Local clinic helping veterans manage pain with acupuncture

By Charlie Reed

Staff Writer

Walk into the AcuMedGroup Wellness Center in Kissimmee and you’ll meet U.S military veterans from all walks of life receiving acupuncture for a variety of maladies – from pain to post-traumatic stress disorder.

The U.S. Department of Veterans Affairs now offers veterans access to acupuncture, an ancient Chinese therapy wherein thin needles are inserted into specific points on the body. Acupuncture is a highly regulated industry in the U.S., and providers typically undergo years of training before they can be certified.

Owner and acupuncture physician Cecilia Rusnak spent four years earning a master of science in oriental medicine and a bachelor of science in professional health studies from Florida College of Integrative Medicine in Orlando. She went on to study and intern at Yunnan University in China, where acupuncture has been used for thousands of years.

The AcuMedGroup is one of only a few clinics in Osceola County treating veterans with acupuncture. The VA hospitals in Tampa and Lake Nona now refers patients to Rusnak. 
For many veterans, acupuncture is a last resort.

“Normally patients come to me for acupuncture because they’ve tried everything to manage their pain,” Rusnak said. “I think acupuncture is gaining popularity because of the opioid crisis. My patients are taking dozens of pills everyday and want to get out of that. I’m treating the root cause of the disease instead of prescribing a pill.”

Most of her patients have reduced their pain medication through prescribed acupuncture. Some have even weaned themselves off of medication completely, she said.

Rusnak spent years working in the beauty industry before deciding to shift gears.

“I wanted to do something more, something that could help people. When I learned about acupuncture I knew that was what I should do,” said Rusnak, who opened the clinic four years ago unsure if she could build a clientele in Kissimmee.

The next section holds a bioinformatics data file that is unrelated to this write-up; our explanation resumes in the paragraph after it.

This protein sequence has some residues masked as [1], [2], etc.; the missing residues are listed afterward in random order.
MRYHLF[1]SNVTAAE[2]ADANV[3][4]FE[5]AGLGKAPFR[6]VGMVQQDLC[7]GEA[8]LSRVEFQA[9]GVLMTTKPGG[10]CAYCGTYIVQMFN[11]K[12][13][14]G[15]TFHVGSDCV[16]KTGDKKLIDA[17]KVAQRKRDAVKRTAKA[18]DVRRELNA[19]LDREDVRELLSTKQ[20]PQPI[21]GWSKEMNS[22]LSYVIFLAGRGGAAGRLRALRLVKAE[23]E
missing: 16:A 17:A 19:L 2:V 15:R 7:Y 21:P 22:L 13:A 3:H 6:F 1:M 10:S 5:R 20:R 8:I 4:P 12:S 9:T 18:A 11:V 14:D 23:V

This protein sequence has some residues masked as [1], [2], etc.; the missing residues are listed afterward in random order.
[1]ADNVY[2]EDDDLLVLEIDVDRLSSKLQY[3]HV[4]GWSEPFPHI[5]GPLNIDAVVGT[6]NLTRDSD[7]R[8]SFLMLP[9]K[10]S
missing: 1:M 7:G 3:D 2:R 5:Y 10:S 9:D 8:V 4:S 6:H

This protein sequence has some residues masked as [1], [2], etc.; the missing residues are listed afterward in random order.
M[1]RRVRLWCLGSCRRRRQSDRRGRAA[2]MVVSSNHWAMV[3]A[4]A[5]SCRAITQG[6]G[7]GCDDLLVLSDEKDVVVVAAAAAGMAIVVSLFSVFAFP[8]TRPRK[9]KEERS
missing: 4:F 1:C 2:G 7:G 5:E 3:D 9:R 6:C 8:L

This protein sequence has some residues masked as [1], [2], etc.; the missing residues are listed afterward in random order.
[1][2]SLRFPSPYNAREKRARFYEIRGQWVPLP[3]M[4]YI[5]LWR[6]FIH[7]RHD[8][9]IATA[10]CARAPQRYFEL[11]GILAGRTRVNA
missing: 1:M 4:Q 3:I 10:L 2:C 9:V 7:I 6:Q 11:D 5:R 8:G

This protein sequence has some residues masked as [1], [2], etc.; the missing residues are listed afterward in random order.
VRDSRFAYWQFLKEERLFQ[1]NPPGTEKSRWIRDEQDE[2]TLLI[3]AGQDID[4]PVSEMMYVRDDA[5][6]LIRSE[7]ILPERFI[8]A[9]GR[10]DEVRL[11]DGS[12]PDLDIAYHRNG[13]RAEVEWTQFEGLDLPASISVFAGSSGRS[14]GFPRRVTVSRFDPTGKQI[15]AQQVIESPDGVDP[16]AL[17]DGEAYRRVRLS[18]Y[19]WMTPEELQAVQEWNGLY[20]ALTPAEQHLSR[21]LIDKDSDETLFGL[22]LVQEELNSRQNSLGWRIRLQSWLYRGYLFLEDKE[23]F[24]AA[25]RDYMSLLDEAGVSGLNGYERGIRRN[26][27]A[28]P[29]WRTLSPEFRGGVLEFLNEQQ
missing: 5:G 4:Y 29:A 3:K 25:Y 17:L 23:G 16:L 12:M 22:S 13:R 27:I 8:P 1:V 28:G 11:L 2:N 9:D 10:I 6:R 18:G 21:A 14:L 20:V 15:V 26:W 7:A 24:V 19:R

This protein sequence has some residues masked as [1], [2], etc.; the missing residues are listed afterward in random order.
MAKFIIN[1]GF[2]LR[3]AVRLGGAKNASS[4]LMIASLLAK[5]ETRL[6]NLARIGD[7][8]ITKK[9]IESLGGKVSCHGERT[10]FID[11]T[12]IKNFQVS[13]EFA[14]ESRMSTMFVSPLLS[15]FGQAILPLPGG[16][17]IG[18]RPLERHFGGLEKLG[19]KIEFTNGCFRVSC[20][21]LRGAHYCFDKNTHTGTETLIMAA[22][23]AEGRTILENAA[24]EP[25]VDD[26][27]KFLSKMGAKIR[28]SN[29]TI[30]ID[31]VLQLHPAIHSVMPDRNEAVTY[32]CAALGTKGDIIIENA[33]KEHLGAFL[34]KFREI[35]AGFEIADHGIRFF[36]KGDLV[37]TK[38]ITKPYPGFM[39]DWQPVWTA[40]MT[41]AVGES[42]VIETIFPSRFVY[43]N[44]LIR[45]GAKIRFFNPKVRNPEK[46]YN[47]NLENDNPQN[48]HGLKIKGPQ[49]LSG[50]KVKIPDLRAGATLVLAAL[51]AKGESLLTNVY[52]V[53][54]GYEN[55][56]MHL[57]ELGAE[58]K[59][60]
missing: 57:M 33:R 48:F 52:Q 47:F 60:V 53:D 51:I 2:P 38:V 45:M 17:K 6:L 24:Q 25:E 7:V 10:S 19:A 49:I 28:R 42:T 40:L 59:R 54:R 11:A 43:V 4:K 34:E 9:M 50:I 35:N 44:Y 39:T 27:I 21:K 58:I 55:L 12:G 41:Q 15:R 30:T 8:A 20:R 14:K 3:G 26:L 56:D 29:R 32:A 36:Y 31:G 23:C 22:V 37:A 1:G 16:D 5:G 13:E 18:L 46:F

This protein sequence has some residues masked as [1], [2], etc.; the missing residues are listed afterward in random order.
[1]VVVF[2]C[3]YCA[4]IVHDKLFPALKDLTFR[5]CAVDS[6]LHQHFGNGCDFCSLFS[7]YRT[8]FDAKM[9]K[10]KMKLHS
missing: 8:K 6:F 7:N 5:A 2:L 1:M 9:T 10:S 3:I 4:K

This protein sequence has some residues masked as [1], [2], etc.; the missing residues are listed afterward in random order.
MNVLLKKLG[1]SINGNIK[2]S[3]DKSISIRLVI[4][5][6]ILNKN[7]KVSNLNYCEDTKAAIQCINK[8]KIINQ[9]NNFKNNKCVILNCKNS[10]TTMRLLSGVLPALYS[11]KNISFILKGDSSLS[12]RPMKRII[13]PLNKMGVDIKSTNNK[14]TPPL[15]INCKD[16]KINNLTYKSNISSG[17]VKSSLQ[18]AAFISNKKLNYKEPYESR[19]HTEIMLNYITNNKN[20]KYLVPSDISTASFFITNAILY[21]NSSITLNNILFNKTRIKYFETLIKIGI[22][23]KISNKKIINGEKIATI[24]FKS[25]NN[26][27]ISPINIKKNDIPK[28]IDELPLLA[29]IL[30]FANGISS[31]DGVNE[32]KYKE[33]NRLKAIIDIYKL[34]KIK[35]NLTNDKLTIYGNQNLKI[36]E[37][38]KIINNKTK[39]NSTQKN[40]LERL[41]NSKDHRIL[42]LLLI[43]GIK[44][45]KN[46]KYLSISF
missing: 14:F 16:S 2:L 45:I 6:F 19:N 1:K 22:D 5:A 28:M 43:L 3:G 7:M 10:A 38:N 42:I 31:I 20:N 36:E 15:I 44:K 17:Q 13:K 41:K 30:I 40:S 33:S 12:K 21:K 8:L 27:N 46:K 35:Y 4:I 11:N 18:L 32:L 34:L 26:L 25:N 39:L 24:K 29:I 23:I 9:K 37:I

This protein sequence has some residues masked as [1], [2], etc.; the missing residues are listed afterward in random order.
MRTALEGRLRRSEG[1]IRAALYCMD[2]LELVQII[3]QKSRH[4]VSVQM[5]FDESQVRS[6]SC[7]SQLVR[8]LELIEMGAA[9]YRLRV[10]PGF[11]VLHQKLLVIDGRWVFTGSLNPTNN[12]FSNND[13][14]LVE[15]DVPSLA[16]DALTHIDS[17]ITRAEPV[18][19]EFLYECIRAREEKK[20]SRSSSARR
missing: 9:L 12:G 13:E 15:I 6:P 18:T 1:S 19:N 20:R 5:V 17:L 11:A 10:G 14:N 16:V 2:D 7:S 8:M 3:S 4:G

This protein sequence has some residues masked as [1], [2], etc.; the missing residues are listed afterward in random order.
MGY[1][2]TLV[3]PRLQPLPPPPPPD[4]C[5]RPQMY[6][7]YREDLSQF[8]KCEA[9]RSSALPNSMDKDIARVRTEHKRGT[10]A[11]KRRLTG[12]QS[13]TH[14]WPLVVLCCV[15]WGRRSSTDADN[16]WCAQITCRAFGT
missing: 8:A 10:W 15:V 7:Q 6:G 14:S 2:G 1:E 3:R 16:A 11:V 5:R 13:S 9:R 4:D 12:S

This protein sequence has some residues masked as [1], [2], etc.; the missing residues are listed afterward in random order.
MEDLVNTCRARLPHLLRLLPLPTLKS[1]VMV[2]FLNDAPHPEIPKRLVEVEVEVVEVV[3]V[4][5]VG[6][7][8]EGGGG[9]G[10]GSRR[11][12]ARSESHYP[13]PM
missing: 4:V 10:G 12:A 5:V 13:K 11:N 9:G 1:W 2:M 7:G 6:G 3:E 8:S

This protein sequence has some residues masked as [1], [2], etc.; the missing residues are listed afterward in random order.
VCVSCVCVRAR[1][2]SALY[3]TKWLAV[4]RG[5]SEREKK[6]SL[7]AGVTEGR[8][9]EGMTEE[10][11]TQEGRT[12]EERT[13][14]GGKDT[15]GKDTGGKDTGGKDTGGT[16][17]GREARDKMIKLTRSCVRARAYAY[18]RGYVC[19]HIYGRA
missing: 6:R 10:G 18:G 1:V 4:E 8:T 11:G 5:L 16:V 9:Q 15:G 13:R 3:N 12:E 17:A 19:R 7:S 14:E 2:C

Not only has her business grown, it’s now thriving.

Rusnak’s success correlates with the effectiveness of the treatment. As veterans continue reporting successful results to the VA, more patients are referred to AcuMedGroup.

Tom Bryant, a veteran of the Vietnam war, is one such veteran.

Since his legs were amputated because of circulatory issues he’s suffered from what’s called phantom pain. 
It’s a common condition among amputees like Bryant and people who are born missing limbs.

Bryant was treated by neurologists, pain management specialists and other doctors for years through the VA, but nothing relieved the pain he felt in the lower legs he no longer had.

When the VA recommended acupuncture, Bryant said he was “ready to try anything.”

“I was desperate. Nothing worked until this,” said the 65-year-old as he underwent a treatment on recent afternoon.

Rusnak, whose father served in Vietnam, not only helps veterans manage their pain without pharmaceuticals, she understands them.

“The stories that they tell me are very gruesome, very dark. But having come from a military family, hearing war stories doesn’t shake me. I understand where they’re coming from. They want someone who cares and can help them heal, not just treat their symptoms. My dad helped prepare me for that.”

Some people are dubious of acupuncture until they try it to avoid more surgery or a new prescription drug treatment.

“So many people come to me in pain and at their wit’s end. They’re ready to try anything,” she said. “They haven’t had relief and when they come to my clinic and start to get better it’s so gratifying.”